The legislature’s Commerce Committee has taken a step toward adopting a new organizational business form in Connecticut aimed at encouraging social entrepreneurship: the benefit corporation.

Proponents of SB 23 say it could spur small business growth and bring new jobs to Connecticut. That’s because young, financially able investors have begun seeking out states that allow for the creation of social-mission-focused benefit corporations so that they can invest in them.

Already, nearly 600 such companies have been organized in 21 states across the country.   

New Organizations

Under SB 23, organizers will be able to elect the benefit corporation as the method of incorporation for their business. The benefit corporation would receive no advantage not otherwise given other for-profit business entities (tax, legal, or otherwise).

The biggest difference between benefit corporations and other for-profit businesses is that benefit corporations would have to identify, and fulfill, a social benefit of their choosing that meets standards specified in the bill.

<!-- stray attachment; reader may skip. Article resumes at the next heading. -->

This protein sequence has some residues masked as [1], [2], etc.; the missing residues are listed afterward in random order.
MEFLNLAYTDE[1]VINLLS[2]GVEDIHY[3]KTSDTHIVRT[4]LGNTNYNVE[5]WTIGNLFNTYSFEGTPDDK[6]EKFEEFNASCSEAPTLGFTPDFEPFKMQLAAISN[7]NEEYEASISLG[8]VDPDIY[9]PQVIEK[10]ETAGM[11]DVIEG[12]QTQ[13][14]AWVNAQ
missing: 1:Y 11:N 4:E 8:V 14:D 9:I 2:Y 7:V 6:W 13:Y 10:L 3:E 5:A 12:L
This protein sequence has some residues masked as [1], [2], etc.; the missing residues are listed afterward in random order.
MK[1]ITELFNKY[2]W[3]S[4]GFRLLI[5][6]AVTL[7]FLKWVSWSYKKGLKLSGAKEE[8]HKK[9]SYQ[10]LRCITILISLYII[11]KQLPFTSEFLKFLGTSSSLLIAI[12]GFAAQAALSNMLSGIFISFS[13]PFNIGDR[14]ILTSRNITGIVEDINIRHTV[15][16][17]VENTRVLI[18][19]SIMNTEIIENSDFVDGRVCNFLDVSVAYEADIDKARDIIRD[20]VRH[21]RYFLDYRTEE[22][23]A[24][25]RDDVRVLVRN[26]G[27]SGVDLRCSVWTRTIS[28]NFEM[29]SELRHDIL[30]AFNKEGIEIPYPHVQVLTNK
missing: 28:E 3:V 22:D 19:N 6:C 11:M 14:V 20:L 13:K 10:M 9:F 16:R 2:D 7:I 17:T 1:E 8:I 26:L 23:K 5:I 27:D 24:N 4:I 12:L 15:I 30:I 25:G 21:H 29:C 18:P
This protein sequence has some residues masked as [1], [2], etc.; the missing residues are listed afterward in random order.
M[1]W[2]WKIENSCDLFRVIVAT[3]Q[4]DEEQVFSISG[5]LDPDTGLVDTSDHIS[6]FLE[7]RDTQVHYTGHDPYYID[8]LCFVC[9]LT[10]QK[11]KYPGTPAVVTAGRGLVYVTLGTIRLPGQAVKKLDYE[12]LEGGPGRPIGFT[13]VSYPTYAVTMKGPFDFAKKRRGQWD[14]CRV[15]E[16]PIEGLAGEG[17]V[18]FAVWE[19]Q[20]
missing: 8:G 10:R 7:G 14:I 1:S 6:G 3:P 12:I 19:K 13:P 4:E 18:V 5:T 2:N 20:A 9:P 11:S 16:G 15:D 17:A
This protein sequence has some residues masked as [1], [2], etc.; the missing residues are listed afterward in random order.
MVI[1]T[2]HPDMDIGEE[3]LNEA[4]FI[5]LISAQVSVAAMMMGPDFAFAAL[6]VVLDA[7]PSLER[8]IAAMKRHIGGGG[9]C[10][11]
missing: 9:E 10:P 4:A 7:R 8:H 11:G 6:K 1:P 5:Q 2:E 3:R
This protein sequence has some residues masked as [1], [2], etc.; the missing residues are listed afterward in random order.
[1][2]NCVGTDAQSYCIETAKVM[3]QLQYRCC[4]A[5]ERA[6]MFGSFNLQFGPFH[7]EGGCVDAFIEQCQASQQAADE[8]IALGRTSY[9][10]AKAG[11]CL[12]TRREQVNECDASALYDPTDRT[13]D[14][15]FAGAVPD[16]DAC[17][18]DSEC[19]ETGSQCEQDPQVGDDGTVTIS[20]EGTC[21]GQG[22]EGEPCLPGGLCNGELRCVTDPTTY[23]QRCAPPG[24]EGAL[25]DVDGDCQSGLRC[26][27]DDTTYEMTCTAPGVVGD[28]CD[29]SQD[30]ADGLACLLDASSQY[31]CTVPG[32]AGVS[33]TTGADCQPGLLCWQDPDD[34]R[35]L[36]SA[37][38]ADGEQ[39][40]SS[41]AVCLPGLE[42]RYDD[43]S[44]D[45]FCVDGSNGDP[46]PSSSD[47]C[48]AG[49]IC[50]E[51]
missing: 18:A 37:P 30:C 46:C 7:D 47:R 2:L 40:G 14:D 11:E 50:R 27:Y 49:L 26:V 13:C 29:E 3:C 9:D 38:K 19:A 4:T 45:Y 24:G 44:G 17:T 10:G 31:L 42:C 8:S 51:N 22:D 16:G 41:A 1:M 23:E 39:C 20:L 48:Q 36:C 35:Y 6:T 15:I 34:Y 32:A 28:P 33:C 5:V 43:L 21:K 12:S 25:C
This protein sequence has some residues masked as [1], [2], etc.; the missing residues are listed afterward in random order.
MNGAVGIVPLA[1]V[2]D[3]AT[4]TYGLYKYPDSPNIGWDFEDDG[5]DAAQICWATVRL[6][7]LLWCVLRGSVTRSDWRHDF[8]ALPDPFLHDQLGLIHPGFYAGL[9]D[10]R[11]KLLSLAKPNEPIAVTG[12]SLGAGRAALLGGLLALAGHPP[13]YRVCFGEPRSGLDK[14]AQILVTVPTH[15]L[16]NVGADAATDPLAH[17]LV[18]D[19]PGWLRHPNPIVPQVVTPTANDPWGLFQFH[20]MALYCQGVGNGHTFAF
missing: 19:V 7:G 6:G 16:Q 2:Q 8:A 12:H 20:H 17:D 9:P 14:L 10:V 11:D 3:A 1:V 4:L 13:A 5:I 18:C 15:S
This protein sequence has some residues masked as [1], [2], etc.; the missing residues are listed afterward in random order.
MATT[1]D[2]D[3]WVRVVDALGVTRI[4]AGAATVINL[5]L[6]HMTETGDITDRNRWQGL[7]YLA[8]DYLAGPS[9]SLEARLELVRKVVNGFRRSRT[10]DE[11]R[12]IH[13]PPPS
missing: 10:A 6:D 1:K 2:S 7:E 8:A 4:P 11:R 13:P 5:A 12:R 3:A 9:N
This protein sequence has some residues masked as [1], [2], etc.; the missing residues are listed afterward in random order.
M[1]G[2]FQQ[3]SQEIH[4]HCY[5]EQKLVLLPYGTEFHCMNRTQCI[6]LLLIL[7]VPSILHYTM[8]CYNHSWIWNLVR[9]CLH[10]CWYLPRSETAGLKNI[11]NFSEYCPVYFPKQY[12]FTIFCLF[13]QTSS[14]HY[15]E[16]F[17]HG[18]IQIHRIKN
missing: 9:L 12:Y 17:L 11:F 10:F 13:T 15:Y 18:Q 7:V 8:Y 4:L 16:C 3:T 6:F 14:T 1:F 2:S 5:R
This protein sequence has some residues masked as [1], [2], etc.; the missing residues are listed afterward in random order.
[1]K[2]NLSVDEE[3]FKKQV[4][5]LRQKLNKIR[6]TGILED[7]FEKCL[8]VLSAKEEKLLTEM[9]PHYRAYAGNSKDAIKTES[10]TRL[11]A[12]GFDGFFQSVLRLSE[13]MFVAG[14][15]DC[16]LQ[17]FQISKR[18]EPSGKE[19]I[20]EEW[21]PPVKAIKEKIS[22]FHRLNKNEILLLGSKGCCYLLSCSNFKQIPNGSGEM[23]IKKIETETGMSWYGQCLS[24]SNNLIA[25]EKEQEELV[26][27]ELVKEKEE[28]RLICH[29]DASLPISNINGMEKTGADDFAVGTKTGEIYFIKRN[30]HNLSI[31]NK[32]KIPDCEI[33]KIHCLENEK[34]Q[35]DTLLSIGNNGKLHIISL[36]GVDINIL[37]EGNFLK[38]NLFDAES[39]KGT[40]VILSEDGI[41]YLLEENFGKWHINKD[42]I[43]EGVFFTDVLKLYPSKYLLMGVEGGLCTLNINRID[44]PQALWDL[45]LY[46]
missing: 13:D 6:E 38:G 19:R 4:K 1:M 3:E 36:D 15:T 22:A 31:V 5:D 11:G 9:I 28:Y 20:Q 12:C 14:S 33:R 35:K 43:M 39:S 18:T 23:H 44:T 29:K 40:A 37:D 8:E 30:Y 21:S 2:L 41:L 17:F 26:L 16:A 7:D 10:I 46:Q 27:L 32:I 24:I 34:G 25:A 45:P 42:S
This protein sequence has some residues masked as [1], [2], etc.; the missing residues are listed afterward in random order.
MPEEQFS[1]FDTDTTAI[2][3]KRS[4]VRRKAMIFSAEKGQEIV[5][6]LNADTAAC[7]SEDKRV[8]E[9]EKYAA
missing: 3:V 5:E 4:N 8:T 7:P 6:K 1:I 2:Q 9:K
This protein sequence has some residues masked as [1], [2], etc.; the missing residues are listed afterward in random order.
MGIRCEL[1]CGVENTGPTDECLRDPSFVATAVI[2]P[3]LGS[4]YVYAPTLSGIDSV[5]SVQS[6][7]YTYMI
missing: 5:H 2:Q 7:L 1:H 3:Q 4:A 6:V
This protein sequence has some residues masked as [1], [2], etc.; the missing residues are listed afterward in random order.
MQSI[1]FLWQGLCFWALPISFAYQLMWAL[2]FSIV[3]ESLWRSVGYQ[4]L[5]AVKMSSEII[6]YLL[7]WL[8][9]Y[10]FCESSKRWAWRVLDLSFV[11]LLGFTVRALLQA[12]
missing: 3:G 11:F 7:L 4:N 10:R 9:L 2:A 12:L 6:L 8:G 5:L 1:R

Most important, if the benefit corporation fails to fulfill its social mission, shareholders could go to court to force the company to fulfill that mission.

With socially-minded investors actively seeking states where benefit corporations are permissible, passage of SB 23 could make our state more attractive to such investment.

Legacy Provision

SB 23 also contains an optional "legacy preservation" provision that allows the benefit corporation to permanently preserve its social mission by stating that it cannot not be changed. While CBIA supports the majority of the bill as a way to attract new investments, we have reservations and concerns regarding this legacy preservation provision.

For more information, contact Eric George at eric.george@cbia.com.